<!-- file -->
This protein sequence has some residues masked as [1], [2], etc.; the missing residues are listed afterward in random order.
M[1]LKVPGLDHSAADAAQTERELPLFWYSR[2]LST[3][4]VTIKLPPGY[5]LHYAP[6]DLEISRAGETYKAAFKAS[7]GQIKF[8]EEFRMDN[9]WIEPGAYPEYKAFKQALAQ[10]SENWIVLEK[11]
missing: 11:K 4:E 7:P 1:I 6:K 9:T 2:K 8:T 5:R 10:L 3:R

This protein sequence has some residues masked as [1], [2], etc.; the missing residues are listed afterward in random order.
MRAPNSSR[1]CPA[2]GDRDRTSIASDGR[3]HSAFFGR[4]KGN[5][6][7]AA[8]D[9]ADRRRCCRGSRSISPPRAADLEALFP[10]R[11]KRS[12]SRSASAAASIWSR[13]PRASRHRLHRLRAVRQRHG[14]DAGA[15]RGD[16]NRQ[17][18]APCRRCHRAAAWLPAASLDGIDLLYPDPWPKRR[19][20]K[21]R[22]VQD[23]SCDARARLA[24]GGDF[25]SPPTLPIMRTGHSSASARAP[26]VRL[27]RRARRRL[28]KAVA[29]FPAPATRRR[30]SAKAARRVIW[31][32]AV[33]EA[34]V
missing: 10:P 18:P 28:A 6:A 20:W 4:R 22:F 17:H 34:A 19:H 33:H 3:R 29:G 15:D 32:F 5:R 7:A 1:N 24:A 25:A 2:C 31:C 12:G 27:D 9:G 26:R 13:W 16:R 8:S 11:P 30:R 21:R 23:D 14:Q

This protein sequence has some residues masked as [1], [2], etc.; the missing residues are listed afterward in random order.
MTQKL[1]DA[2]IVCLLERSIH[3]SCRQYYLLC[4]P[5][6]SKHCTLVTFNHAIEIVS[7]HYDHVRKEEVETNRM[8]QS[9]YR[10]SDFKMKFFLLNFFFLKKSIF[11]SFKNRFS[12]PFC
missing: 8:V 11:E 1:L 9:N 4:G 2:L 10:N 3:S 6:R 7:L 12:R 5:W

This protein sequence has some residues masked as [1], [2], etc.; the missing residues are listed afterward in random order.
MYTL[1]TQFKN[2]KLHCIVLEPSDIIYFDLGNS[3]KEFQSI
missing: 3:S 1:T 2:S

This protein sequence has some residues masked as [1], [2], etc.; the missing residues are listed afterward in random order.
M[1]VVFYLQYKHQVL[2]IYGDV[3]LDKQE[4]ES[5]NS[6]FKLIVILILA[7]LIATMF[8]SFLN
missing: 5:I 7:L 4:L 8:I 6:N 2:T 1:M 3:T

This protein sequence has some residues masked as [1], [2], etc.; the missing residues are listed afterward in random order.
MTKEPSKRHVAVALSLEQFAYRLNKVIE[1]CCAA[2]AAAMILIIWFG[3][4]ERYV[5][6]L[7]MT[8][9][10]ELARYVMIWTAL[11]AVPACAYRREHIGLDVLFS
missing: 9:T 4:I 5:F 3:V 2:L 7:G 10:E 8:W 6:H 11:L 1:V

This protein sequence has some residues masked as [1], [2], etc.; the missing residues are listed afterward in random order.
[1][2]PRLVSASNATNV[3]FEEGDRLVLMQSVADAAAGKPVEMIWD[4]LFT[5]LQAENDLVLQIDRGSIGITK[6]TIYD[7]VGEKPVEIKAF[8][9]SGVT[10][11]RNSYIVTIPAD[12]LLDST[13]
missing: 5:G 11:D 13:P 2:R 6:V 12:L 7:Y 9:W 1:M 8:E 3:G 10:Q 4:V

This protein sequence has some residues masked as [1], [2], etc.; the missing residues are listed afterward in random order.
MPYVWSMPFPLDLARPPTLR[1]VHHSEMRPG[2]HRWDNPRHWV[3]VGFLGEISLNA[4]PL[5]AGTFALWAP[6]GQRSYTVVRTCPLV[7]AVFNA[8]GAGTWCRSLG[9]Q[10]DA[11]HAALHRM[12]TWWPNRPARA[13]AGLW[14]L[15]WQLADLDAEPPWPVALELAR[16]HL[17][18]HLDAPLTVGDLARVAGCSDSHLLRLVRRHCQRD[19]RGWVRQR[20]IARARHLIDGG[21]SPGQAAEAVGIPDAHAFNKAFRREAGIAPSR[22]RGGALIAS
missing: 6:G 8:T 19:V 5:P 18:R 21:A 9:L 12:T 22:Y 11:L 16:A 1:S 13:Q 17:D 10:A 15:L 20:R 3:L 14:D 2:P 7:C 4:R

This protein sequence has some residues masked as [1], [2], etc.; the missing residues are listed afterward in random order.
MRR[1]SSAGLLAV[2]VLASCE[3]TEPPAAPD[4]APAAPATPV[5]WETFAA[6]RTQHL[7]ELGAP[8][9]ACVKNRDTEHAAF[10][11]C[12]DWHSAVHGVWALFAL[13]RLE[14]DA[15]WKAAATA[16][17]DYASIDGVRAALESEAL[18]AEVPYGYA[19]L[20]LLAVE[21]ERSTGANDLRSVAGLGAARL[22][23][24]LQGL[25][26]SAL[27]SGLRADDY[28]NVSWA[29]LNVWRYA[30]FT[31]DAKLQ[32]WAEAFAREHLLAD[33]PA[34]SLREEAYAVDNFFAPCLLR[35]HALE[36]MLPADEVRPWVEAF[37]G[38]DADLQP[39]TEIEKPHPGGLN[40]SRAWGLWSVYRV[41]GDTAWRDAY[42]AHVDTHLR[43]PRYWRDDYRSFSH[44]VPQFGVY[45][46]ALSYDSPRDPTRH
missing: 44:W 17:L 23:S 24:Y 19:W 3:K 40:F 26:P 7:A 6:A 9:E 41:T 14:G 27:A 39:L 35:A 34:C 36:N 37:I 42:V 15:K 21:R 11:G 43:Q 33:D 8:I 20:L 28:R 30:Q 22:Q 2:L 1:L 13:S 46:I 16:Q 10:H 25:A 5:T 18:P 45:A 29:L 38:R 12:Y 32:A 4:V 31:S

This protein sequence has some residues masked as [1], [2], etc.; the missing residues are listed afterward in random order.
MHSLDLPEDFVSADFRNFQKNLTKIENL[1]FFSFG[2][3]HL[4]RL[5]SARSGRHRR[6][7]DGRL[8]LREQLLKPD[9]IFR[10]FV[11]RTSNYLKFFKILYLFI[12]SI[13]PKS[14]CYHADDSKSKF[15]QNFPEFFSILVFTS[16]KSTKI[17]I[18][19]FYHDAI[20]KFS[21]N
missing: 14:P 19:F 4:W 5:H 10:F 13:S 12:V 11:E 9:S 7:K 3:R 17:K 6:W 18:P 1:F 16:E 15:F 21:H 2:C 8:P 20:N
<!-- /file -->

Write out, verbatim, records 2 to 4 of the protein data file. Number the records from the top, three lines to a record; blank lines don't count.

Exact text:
This protein sequence has some residues masked as [1], [2], etc.; the missing residues are listed afterward in random order.
MRAPNSSR[1]CPA[2]GDRDRTSIASDGR[3]HSAFFGR[4]KGN[5][6][7]AA[8]D[9]ADRRRCCRGSRSISPPRAADLEALFP[10]R[11]KRS[12]SRSASAAASIWSR[13]PRASRHRLHRLRAVRQRHG[14]DAGA[15]RGD[16]NRQ[17][18]APCRRCHRAAAWLPAASLDGIDLLYPDPWPKRR[19][20]K[21]R[22]VQD[23]SCDARARLA[24]GGDF[25]SPPTLPIMRTGHSSASARAP[26]VRL[27]RRARRRL[28]KAVA[29]FPAPATRRR[30]SAKAARRVIW[31][32]AV[33]EA[34]V
missing: 10:P 18:P 28:A 6:A 20:W 4:R 22:F 17:H 34:A 19:H 33:H 3:R 29:G 15:D 32:F 5:R 7:A 1:N 24:A 25:A 2:C 31:C 12:G 27:D 9:G 26:R 13:W 16:R 8:S 11:P 30:R 21:R 23:D 14:Q

This protein sequence has some residues masked as [1], [2], etc.; the missing residues are listed afterward in random order.
MTQKL[1]DA[2]IVCLLERSIH[3]SCRQYYLLC[4]P[5][6]SKHCTLVTFNHAIEIVS[7]HYDHVRKEEVETNRM[8]QS[9]YR[10]SDFKMKFFLLNFFFLKKSIF[11]SFKNRFS[12]PFC
missing: 8:V 11:E 1:L 9:N 4:G 2:L 10:N 3:S 6:R 7:L 12:R 5:W

This protein sequence has some residues masked as [1], [2], etc.; the missing residues are listed afterward in random order.
MYTL[1]TQFKN[2]KLHCIVLEPSDIIYFDLGNS[3]KEFQSI
missing: 3:S 1:T 2:S